It Used to Rain Like This Once….

Twice in a week now.  Heavy rain. 

This is unusual for our area, well it is unusual due to the fact that it is out of character for climate patterns of the last 14 years.  Back in the good old days, it used to rain often during spring and winter in southern Victoria for days and weeks on end, and it was a lush, green place.  I can even remember when the slogans on the Victorian vehicle number plates use to say “Victoria – The Garden State”.  Who would have though that all those vehicles helped put us in the mess we are in now.  It is no longer the garden state in most parts, that is for certain.

It is sad to think that my son Ben who is now 10 years old, has never really seen rain by the bucket load, day after day for weeks on end.  Very sad indeed and set to continue, unless of course we reduce carbon emissions to below 350ppm and stabilise the climactic patterns back to what they were. They may not return to exactly what it used to be like, but at least it will be predictable and we will be able to adapt, as will all other species on the planet.

When I first visited Melbourne in the late ’70’s, the running joke was that the city ‘had four seasons in one day’ and you used to carry an umbrella and light jacket around everywhere just in case.  I can visualise all of my Melbourne readers nodding their collective heads in agreement!  That is what it was like, and the city’s water supply was never considered to be under threat.  Instead, because of our own short sighted actions, we have changed this once productive and beautiful state into a desert where it rains sporadically in heavy, infrequent down pours.

I wonder, when I look back, for the reasons that we didn’t act sooner?  Is it that we truly are living in “The Age of Stupid“, and that our moral and ethical collective compass have been completely skewed?  We are obsessed with growth at all costs, and it won’t be until the last old growth forest is felled (which is probably why it doesn’t rain as much), or the Murray-Darling Basin becomes a dustbowl, or the last fish is caught in the ocean, will we stop what we are doing.  It won’t be because we have all had a green epiphany, it will be because we are physically forced to, and many will go hungry due to famine.

A sustainable lifestyle will be dictated to us, not by governments (if they even exist in the future), but by the planet Earth, which is the ultimate visible force in our lives and provides us with this wonderful place to live on.  This bleak future will only change if we decide quickly to change ourselves and we choose to begin to stop trashing the air, soil, and water.  We need to make amends to the environmental damage we have and are still causing.  I live the lifestyle that I do because I can see many possible futures, which do not all smell like roses, but will be hard times if we don’t have the right skill sets to carry us through.  So, I help teach others directly via presentations to local groups, by acting in a planet positive way, leading by example and hope that others will take the initiative to act before it all becomes too late to start.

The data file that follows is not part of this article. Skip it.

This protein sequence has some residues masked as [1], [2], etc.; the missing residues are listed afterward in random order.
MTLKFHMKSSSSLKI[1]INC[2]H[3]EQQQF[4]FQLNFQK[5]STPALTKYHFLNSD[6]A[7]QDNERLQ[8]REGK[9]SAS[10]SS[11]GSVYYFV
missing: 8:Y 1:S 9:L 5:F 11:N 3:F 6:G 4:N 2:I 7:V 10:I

How ironic that my rain post turned into a rant about climate change, but it is quite obvious to me that the two subjects are connected, as we are all connected to it.  Even more ironic is that the rain has stopped my irrigation project in its tracks, but it means that I don’t have to water the garden this week! 

All food for thought, as is this quote;

“Advice is what we ask for when we already know the answer but wish we didn’t.”
Erica Jong (American writer and feminist, 1942)

I would rewrite the quote like this for better context about the subject of climate change;

“Truth is what we ask for when we already know the answer but wish we didn’t, and are fearful of acting upon the change that is necessary.”
Gavin, (Environmental Activist, 2009)


  1. says

    Hi Gavin – Water was one of the main reasons we left Melbourne. For us, it was the writing on the wall.

    My husband had been in Melbourne since the mid 1980s. I’d only been there since the mid 1990s, but even in that short time I’d seen things change.

    Melbourne’s weather has changed hugely in such a short time.

    I just can’t believe there are idiots who think climate change is a hoax. Whatever planet they’re from, they’ve obviously never been to Australia!

    As for Fielding moron, he needs to go BACK to the planet he came from, and let the rest of us get on with fixing the problems people like him have caused!


    Thanks for the thoughtful post.

  2. says

    Hope the Chooks are coping okay with the rain. And sincerely hope I don’t end up like last Summer – cursing the rain falling at my place, I told the wet stuff it should be falling across the ditch where you are.

    Guess you currently have happy veggie and fruit plants. Hope the rain tank is overful for many days too,

    Michelle in Wellington

  3. says

    Gavin hi,
    Grew up in NSW and recall snow falling fairly regularly in Orange. Very hot dry summers temps over 35 fairly regularly.
    When I first moved to Tassie 12 years ago weather pattern was rain in winter and spring, than very dry for the last 5 this year seems to have been a bit more normal. Currently green and lush, (not great for fire season).

  4. says

    I remember when my two minute walk to school in winter was pretty horrid – some days it just rained and rained. Doesn’t seem to happen now. I’m Melbourne born and bred and was a weather fanatic as a kid. Heck, I’m Melburnian. We love to talk about the weather cos there used to be some!

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